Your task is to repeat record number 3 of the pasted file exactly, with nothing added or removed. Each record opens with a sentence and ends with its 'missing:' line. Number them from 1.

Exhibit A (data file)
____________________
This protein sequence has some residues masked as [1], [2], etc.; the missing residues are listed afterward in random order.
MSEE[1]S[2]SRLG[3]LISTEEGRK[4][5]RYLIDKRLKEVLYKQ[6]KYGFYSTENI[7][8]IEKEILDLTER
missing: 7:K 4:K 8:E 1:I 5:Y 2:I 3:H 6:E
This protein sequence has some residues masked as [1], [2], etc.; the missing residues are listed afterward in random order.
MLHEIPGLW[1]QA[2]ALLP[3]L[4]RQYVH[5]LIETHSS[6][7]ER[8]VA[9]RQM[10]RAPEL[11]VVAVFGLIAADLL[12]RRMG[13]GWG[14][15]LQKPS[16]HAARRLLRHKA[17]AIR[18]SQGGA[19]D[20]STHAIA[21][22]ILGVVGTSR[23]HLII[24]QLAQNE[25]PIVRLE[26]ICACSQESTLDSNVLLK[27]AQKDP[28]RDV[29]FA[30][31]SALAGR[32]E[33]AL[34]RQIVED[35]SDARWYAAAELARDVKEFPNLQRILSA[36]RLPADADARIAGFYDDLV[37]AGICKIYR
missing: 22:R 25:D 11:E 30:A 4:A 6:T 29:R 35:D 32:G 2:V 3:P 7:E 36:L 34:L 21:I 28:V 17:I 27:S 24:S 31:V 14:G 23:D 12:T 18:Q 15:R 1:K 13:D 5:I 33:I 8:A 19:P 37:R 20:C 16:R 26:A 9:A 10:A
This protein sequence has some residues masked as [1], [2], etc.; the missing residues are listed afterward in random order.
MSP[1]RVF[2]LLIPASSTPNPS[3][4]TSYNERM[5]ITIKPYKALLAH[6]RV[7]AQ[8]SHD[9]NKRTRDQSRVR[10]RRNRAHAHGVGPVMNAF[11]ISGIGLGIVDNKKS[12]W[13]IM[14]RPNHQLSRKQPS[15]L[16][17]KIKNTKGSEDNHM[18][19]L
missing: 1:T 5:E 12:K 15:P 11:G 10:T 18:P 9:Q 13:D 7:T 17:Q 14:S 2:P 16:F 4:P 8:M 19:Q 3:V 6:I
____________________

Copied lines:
This protein sequence has some residues masked as [1], [2], etc.; the missing residues are listed afterward in random order.
MSP[1]RVF[2]LLIPASSTPNPS[3][4]TSYNERM[5]ITIKPYKALLAH[6]RV[7]AQ[8]SHD[9]NKRTRDQSRVR[10]RRNRAHAHGVGPVMNAF[11]ISGIGLGIVDNKKS[12]W[13]IM[14]RPNHQLSRKQPS[15]L[16][17]KIKNTKGSEDNHM[18][19]L
missing: 1:T 5:E 12:K 15:P 11:G 10:T 18:P 9:Q 13:D 7:T 17:Q 14:S 2:P 16:F 4:P 8:M 19:Q 3:V 6:I